Father, into Your Hands, Luke 23:44-46
Jesus died. There is nothing divine in this death that kept it from being a real and final human death. Jesus wasn’t asleep; he was dead. The whole creation seemed to know, for there was darkness at noon, at a latitude on our globe where this was not normal. Two sounds accompany this scene that had become quiet with the darkness. The first was Jesus’ cry, “Father, into your hands I commend my spirit” (v 46). The second was the sound of the curtain of the temple ripping in two, from the top down. And there was, of course, the sound of weeping.
Jesus’ death was as real as the death of our loved ones. His death was as real as the death we face. Jesus knew he was dying. Friends and family saw him die. Enemies and distracters suddenly sensed the significance of this death, and all death.
This Mid-Day Night
The Savior’s grief, a healing sorrow;
His night a womb for our tomorrow.
His tears, his water, and his blood;
This mid-day night, a womb for our tomorrow.
The Savior’s death, the Parent’s loss, the Spirit’s leaving.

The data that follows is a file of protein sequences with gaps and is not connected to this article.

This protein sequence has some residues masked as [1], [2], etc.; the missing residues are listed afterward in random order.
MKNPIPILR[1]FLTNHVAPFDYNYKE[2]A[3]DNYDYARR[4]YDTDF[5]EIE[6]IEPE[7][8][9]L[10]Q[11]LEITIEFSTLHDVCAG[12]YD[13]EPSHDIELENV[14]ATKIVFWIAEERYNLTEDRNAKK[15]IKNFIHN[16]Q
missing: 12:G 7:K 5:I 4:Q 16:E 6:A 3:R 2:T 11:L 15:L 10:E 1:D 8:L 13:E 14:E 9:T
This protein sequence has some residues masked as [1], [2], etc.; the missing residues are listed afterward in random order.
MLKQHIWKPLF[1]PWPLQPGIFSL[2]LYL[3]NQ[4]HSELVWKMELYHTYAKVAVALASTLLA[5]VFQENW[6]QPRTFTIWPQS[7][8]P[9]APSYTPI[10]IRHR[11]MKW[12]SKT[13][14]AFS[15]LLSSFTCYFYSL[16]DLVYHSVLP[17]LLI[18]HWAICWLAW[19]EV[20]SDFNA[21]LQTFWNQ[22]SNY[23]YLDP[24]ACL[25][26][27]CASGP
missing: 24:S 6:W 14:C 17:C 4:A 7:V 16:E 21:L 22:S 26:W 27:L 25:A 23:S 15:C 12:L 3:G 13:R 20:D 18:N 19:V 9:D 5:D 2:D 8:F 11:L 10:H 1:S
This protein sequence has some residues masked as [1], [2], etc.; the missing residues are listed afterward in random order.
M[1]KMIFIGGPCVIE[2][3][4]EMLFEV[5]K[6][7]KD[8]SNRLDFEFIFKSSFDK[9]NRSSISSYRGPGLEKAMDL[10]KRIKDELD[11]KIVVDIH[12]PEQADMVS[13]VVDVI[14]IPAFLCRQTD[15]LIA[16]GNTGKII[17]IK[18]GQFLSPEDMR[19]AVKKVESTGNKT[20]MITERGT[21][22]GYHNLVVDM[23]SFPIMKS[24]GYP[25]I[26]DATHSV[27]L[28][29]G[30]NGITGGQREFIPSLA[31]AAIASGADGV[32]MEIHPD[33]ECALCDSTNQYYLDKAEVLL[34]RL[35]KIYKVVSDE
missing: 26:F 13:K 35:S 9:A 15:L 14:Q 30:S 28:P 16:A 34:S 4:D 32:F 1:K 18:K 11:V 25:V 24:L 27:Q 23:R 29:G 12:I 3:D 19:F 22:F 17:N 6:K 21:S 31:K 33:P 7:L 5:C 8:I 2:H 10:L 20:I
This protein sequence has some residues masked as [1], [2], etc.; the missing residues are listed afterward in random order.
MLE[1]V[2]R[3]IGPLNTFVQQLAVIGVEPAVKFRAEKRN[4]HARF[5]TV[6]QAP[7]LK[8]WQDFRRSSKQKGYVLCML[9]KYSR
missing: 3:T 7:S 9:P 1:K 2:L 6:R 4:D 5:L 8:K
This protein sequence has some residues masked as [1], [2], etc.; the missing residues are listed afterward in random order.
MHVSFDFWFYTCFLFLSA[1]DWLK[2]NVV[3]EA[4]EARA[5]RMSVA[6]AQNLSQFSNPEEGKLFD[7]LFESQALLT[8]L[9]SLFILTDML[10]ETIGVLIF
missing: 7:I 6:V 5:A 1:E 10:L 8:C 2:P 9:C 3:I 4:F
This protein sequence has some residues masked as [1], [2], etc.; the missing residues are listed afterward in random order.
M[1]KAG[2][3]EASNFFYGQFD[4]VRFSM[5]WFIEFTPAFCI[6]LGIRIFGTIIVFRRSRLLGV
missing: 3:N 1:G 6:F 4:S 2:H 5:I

How long this darkness, death, and grieving?
The temple veil rips as for birth.
He speaks his last in shouted, labored breathing.
The Savior’s pain, a human shouting;
The Savior’s death, the Spirit parting.
He cries our tears, he bleeds our blood;
This mid-day night, the life in death concealing.
The Savior dies, a stillness creeping;
A quiet darkness, save for weeping.
No jeers, no insults, no more taunts;
This mid-day night, no hope for dawn revealing.
Let us receive the Savior’s death with humility and find in it transformation of our living.
A word about the series
The Lenten season has always inspired many people to create everything from poems, art and music to a completely new direction in their lives. This Lenten season Tabernacle will be exploring many of those creations in the hope of inspiring you to compose in a medium that is natural for you. The paintings in the Sanctuary are of the Biblical Stations of the Cross. The artist, Grieg Leach, completed them in 2010. They will help us to visualize the events leading to the crucifixion of Jesus. In addition to the paintings there is a Lenten devotional booklet, Return to Me, which is available in print or online. The Stations of the Cross also inspired these devotions, written by Terry York of Baylor University. Living with these two bodies of artistic expression based on the Biblical Stations of the Cross throughout the season of Lent should help us as we seek to return our lives to God by walking with Jesus though his final days.
Pray, read, think and return to God.
All scripture quotations are from the New Revised Standard Version Bible.
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